'Cheaper by the Dozen' review: Disney tale gets mixed race makeover
Zach Braff and Gabrielle Union lead latest version of the big family tale.
Disney's latest take on "Cheaper by the Dozen" — there was also a 2003 version starring Steve Martin, which was a remake of the 1950 original — puts a mixed-race spin on the tale of a family bursting at the seams.
While no one is going to confuse it with a hard-hitting discussion on race, the film's creative team — which includes "Black-ish" writers Kenya Barris and Jenifer Rice-Genzuk, as well as "Black-ish" and "Mixed-ish" director Gail Lerner — does manage to sprinkle in some lessons about the complexities of racial identity among the soft-peddled messages about family, understanding and togetherness.
Zach Braff and Gabrielle Union play Paul and Zoey Baker, a couple whose combined family includes nine kids, including their two sets of twins, an adoptee and two kids each from their previous marriages. That makes 11 in all; the dozenth is either Paul's free-spirited ex-wife Kate (Erika Christensen), who often acts as a loopy live-in babysitter, or Seth (Luke Prael), Paul's sister's kid, who comes to live with the Bakers when his mom goes off to rehab, a story point that is mentioned once but not dwelled upon.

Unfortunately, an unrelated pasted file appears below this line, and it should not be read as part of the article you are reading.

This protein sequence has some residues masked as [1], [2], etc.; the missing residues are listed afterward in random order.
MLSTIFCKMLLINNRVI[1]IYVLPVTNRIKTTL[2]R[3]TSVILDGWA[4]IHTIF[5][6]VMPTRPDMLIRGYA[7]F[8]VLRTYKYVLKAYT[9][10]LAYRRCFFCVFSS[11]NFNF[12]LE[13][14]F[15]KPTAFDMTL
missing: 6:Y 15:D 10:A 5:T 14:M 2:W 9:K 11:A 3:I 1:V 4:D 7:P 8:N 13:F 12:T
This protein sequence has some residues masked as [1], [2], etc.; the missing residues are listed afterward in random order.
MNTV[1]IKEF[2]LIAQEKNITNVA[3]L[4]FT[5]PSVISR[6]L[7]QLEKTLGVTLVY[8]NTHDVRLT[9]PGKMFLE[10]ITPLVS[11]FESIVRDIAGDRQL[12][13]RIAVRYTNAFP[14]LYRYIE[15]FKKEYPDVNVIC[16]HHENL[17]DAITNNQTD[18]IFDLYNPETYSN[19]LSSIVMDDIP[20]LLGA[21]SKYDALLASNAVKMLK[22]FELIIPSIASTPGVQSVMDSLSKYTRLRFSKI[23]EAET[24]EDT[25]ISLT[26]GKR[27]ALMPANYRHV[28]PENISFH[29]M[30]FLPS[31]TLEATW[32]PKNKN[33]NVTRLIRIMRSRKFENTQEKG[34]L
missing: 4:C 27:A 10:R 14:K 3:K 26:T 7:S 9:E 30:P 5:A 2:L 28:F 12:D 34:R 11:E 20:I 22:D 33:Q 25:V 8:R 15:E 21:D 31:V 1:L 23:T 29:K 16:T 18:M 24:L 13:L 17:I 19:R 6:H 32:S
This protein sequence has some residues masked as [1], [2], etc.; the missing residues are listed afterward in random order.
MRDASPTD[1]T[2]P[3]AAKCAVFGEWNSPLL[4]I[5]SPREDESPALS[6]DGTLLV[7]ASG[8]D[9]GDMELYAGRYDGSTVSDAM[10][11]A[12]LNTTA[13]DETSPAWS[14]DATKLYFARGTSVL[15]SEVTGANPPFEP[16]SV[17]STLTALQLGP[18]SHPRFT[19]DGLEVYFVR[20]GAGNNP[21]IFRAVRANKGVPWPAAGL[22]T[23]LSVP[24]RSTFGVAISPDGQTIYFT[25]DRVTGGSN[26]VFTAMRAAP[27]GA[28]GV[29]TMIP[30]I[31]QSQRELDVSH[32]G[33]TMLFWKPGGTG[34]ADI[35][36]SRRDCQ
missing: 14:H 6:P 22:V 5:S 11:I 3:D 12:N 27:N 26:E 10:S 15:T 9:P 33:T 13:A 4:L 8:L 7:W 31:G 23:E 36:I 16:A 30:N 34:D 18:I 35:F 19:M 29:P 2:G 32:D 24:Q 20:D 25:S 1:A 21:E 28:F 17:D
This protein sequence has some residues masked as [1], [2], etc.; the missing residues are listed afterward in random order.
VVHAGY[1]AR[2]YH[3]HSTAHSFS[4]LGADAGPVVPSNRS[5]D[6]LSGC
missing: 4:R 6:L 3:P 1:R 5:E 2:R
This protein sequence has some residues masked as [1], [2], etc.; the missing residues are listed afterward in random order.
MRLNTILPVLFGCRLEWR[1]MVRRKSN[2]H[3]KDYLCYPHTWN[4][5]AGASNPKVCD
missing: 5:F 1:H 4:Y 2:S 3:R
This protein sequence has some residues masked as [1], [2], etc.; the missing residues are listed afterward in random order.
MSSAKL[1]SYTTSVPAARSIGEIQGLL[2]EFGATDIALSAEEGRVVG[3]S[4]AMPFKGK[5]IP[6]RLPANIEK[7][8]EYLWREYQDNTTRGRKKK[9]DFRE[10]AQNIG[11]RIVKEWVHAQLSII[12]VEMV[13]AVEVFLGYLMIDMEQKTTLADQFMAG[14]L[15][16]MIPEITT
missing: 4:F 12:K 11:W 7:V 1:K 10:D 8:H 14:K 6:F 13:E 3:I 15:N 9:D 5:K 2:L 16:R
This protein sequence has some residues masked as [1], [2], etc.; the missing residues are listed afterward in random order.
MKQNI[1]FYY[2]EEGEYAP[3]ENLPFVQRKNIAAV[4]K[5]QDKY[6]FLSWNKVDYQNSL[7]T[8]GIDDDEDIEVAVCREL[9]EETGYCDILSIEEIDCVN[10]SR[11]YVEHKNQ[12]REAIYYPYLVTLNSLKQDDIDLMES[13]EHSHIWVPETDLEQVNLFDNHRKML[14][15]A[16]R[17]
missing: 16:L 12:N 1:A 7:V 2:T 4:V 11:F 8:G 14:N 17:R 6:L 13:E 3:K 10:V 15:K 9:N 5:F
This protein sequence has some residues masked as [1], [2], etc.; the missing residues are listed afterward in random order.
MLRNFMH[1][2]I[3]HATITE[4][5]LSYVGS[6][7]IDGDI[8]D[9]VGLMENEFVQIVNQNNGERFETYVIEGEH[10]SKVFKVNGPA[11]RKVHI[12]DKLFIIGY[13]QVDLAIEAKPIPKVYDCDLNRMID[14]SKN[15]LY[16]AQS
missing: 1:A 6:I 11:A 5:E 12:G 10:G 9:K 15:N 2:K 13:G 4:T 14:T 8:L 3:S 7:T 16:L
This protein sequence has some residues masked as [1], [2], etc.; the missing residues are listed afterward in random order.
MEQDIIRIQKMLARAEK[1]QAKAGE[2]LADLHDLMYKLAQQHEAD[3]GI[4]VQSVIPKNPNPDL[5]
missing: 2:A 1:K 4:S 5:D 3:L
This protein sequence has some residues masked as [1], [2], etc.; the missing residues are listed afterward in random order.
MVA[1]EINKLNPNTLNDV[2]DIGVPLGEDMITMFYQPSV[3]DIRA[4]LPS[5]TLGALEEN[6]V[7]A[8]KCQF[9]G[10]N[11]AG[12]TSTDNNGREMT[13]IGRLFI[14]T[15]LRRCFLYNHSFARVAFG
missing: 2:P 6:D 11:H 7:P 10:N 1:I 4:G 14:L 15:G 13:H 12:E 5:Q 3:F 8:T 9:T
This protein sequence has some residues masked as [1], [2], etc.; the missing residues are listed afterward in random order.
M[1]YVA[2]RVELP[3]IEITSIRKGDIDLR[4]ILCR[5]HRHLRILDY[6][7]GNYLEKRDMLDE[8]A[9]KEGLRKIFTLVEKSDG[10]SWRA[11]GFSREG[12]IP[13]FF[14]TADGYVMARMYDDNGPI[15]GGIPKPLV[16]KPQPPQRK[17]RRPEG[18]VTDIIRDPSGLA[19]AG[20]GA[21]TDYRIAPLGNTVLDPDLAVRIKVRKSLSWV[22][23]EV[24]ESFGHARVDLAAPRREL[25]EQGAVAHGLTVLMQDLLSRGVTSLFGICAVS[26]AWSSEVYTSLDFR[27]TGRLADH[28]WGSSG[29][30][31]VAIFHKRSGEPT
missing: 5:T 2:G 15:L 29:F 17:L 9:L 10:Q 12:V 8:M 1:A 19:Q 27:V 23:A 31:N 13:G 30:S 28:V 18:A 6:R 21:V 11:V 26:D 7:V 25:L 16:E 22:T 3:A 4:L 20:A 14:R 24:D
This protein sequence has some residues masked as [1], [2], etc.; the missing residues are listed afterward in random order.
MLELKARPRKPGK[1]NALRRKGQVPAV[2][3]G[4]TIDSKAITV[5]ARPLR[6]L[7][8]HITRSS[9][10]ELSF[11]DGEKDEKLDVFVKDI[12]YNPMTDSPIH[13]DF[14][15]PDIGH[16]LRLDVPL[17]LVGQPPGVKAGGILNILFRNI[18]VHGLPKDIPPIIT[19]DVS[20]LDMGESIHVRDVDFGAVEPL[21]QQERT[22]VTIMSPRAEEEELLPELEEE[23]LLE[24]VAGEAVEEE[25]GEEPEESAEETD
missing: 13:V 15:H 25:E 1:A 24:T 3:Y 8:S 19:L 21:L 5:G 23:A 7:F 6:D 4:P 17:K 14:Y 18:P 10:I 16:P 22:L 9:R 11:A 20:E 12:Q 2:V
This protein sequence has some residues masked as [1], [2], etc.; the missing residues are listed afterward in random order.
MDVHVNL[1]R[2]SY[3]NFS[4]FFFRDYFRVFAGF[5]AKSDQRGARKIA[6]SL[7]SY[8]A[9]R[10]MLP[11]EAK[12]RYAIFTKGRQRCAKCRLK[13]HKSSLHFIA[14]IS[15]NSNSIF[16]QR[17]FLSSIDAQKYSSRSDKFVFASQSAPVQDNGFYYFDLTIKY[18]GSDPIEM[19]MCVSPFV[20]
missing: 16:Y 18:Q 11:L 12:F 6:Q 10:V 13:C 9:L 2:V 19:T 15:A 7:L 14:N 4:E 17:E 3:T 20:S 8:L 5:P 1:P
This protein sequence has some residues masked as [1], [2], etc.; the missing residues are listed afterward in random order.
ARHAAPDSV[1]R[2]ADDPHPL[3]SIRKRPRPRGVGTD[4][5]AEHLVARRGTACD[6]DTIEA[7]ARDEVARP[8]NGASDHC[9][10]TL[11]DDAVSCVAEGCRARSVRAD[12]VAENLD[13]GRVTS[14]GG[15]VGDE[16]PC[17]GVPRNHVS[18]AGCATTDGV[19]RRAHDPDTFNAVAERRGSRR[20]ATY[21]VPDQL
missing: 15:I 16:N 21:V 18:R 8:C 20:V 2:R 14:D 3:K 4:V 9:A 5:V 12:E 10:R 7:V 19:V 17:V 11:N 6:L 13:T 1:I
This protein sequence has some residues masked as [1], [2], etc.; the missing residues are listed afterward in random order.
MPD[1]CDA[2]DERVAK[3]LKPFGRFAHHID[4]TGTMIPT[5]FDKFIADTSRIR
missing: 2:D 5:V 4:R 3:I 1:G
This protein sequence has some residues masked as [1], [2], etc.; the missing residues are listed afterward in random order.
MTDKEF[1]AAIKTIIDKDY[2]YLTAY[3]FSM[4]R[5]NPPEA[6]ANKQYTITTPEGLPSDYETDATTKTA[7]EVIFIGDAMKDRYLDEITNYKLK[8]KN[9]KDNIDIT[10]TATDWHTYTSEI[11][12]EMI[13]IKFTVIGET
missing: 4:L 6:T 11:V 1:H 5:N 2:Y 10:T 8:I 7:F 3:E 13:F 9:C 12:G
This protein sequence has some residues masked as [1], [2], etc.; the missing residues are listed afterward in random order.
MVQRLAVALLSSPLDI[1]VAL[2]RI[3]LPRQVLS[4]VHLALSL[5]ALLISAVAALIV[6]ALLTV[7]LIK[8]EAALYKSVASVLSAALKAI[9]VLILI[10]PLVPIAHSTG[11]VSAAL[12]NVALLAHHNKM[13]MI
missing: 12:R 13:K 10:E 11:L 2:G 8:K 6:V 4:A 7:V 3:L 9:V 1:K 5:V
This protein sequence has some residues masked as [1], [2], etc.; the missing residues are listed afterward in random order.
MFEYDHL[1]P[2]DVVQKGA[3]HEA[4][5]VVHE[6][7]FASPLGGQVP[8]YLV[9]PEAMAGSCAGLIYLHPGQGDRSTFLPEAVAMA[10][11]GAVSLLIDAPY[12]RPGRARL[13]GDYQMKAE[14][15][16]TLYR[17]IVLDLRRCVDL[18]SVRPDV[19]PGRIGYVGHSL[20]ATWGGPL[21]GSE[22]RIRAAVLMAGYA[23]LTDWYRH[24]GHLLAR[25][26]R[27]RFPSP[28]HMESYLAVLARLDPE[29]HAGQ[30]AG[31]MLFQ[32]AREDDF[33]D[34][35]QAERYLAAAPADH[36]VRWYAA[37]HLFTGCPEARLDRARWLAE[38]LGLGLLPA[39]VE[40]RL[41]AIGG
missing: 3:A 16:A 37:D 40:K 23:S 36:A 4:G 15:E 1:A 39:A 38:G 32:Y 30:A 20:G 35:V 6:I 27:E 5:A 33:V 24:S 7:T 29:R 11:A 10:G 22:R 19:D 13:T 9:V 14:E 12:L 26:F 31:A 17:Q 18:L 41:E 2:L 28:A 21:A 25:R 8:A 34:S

Please support our work. Find the latest subscription deals and offers here.
Paul is a chef at a breakfast spot where Zoey and several of the kids work, and he's the proprietor of a zip sauce that is alternately hot, sweet and savory. His sauce takes off thanks to a pair of investors (twins and "Sweet Valley High" grads Brittany and Cynthia Daniel), and the payday allows the Bakers to upgrade from Echo Park to Calabasas. But what do they lose along the way? And how good is this sauce that their tax bracket is allowed to immediately expand tenfold?
"Cheaper by the Dozen" is as brightly colored and sitcom-glossy as you'd expect, and coated with a Disney sheen that makes everything glisten as though it's been kissed by the sun. But underneath that high buff there's just enough discussion of real life issues to prompt a conversation afterward. Perhaps that's this "Cheaper by the Dozen's" secret sauce.
'Cheaper by the Dozen'
Rated PG: for thematic elements, suggestive material, and language
Running time: 107 minutes